Photo exhibits spotlight various topics in Florida history, and are accompanied by brief text intended to place selected materials in historical context.
Migrant Workers During the Great Depression in Florida
Sodas & Spare Time
Shaking off the Weariness
Even amidst frustrating searches for work or after working long hours six or seven days a week, migrant workers found opportunities for relaxation, recreation, and good food when there was a little money to spend.
“Juke joints,” roughly constructed bars offering music from a jukebox, dancing, sodas and alcohol, were a central aspect of night life in worker camps, catering to single men and women anxious to shake off the weariness of the day's labor.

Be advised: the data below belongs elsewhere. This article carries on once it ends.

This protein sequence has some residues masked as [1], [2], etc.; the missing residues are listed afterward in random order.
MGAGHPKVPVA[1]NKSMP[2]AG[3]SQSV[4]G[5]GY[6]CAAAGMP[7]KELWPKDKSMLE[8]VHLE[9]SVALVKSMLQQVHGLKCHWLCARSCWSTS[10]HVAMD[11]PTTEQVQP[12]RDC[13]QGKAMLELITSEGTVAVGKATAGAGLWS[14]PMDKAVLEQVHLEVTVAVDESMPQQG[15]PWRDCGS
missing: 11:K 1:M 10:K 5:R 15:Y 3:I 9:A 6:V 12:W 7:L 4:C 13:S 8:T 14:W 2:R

Although housing was usually segregated by race according the social restrictions of the era, businesses in migrant worker communities such as diners sometimes transcended the constraints of segregation in order to provide services and amenities to as many of the agricultural workers as possible.
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